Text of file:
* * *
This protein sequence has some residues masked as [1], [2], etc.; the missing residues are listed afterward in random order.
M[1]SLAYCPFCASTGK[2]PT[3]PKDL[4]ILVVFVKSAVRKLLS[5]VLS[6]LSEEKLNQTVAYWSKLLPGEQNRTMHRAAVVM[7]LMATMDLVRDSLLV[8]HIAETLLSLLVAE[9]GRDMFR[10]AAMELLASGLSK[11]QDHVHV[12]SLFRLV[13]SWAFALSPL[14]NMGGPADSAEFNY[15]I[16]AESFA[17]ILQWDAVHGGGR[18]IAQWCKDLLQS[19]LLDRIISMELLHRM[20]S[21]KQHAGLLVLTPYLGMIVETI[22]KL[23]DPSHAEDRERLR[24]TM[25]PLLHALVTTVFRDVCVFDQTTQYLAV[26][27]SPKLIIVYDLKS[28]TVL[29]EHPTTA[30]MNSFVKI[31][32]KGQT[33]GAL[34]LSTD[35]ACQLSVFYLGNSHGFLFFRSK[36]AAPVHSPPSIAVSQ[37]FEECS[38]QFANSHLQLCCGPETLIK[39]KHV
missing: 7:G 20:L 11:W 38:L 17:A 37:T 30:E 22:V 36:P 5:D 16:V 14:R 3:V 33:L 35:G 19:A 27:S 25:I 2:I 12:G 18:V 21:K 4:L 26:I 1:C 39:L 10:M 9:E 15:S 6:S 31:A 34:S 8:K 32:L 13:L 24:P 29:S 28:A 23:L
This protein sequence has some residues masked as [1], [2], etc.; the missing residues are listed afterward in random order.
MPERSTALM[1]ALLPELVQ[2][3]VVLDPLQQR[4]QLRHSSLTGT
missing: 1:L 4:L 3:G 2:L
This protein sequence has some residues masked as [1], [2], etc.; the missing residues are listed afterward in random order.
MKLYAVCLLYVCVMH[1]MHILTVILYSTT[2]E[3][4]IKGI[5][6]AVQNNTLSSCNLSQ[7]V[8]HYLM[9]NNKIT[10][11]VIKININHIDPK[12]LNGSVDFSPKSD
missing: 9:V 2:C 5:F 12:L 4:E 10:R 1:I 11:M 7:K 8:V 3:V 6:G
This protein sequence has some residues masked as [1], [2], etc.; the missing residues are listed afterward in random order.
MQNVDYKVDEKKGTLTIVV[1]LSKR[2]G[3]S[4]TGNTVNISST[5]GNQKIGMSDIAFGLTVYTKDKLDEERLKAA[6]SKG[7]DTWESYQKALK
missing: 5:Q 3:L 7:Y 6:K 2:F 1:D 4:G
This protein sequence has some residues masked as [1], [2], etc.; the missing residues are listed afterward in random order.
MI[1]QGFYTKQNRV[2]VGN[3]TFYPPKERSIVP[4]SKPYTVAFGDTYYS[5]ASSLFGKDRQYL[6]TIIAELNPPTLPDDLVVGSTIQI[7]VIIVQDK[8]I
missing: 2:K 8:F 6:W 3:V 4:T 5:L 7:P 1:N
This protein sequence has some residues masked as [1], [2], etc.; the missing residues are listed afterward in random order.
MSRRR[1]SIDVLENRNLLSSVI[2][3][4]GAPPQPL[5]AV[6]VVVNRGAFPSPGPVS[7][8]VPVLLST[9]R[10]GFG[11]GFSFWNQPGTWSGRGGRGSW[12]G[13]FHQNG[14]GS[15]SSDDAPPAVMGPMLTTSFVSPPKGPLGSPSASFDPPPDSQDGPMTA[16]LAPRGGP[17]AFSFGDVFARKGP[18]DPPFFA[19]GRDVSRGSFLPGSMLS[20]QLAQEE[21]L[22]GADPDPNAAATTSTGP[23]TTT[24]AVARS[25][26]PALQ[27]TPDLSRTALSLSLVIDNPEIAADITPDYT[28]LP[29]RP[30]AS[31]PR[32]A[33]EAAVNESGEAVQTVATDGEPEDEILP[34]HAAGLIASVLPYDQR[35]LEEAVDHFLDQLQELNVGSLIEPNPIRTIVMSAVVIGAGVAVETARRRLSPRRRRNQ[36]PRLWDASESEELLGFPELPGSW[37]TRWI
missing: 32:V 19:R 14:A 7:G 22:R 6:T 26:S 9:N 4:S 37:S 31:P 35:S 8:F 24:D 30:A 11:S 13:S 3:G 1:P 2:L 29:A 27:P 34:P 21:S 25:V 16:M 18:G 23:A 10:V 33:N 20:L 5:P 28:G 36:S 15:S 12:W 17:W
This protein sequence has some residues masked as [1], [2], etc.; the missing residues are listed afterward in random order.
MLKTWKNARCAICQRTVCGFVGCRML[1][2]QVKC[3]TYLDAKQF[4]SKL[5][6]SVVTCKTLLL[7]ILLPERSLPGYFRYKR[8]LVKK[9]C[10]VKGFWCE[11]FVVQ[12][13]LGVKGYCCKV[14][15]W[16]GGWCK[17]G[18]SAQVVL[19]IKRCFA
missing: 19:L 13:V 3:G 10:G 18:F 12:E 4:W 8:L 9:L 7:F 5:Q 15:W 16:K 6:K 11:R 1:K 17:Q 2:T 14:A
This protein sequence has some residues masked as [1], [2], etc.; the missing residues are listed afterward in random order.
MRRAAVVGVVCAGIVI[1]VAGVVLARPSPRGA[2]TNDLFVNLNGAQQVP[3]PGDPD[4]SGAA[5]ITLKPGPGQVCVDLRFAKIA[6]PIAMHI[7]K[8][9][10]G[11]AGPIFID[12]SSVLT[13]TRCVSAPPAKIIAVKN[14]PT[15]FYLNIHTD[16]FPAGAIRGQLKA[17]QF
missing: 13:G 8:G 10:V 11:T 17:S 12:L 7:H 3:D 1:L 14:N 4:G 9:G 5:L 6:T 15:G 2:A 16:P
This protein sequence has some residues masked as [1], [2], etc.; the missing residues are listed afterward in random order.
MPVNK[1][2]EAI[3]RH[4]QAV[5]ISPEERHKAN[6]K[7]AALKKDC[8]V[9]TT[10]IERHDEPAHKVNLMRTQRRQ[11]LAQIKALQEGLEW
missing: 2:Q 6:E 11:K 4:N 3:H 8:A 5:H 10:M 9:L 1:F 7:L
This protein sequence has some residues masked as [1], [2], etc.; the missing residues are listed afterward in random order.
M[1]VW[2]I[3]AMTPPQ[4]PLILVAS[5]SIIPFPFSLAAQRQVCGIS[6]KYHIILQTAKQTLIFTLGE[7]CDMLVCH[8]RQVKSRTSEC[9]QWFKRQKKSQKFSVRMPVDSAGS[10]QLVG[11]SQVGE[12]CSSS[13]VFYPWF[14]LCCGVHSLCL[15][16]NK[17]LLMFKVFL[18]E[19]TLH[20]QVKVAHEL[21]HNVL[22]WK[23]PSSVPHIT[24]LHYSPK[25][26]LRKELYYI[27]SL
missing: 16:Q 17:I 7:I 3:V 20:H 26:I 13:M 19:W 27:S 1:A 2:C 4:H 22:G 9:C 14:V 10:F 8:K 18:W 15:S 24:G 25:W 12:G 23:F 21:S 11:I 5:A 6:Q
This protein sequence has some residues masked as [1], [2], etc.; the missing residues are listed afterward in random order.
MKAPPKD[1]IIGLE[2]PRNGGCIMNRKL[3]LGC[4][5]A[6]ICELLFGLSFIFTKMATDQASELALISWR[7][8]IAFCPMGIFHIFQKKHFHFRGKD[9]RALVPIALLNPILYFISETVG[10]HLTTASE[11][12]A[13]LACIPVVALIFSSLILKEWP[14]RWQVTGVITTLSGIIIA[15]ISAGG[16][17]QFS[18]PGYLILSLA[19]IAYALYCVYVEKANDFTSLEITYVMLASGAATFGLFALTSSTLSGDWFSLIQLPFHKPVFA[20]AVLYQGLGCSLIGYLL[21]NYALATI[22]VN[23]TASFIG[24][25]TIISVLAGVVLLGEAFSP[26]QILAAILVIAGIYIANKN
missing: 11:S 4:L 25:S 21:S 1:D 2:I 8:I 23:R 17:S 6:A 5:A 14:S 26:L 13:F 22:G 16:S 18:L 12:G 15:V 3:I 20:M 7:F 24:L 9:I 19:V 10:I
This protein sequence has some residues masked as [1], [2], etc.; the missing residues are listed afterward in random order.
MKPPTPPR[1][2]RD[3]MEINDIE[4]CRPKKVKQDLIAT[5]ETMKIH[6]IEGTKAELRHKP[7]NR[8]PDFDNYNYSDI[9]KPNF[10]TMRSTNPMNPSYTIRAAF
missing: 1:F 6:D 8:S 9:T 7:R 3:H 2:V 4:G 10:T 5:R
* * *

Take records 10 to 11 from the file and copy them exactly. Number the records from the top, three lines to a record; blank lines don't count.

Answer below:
This protein sequence has some residues masked as [1], [2], etc.; the missing residues are listed afterward in random order.
M[1]VW[2]I[3]AMTPPQ[4]PLILVAS[5]SIIPFPFSLAAQRQVCGIS[6]KYHIILQTAKQTLIFTLGE[7]CDMLVCH[8]RQVKSRTSEC[9]QWFKRQKKSQKFSVRMPVDSAGS[10]QLVG[11]SQVGE[12]CSSS[13]VFYPWF[14]LCCGVHSLCL[15][16]NK[17]LLMFKVFL[18]E[19]TLH[20]QVKVAHEL[21]HNVL[22]WK[23]PSSVPHIT[24]LHYSPK[25][26]LRKELYYI[27]SL
missing: 16:Q 17:I 7:I 3:V 20:H 26:I 13:M 19:W 27:S 1:A 2:C 4:H 22:G 9:C 14:V 10:F 8:K 18:W 15:S 24:G 25:W 12:G 23:F 21:S 11:I 5:A 6:Q
This protein sequence has some residues masked as [1], [2], etc.; the missing residues are listed afterward in random order.
MKAPPKD[1]IIGLE[2]PRNGGCIMNRKL[3]LGC[4][5]A[6]ICELLFGLSFIFTKMATDQASELALISWR[7][8]IAFCPMGIFHIFQKKHFHFRGKD[9]RALVPIALLNPILYFISETVG[10]HLTTASE[11][12]A[13]LACIPVVALIFSSLILKEWP[14]RWQVTGVITTLSGIIIA[15]ISAGG[16][17]QFS[18]PGYLILSLA[19]IAYALYCVYVEKANDFTSLEITYVMLASGAATFGLFALTSSTLSGDWFSLIQLPFHKPVFA[20]AVLYQGLGCSLIGYLL[21]NYALATI[22]VN[23]TASFIG[24][25]TIISVLAGVVLLGEAFSP[26]QILAAILVIAGIYIANKN
missing: 11:S 4:L 25:S 21:S 1:D 2:I 8:I 23:R 17:S 6:A 5:A 14:S 26:L 13:F 22:G 16:S 18:L 12:G 15:V 3:I 20:M 7:F 24:L 9:I 19:V 10:I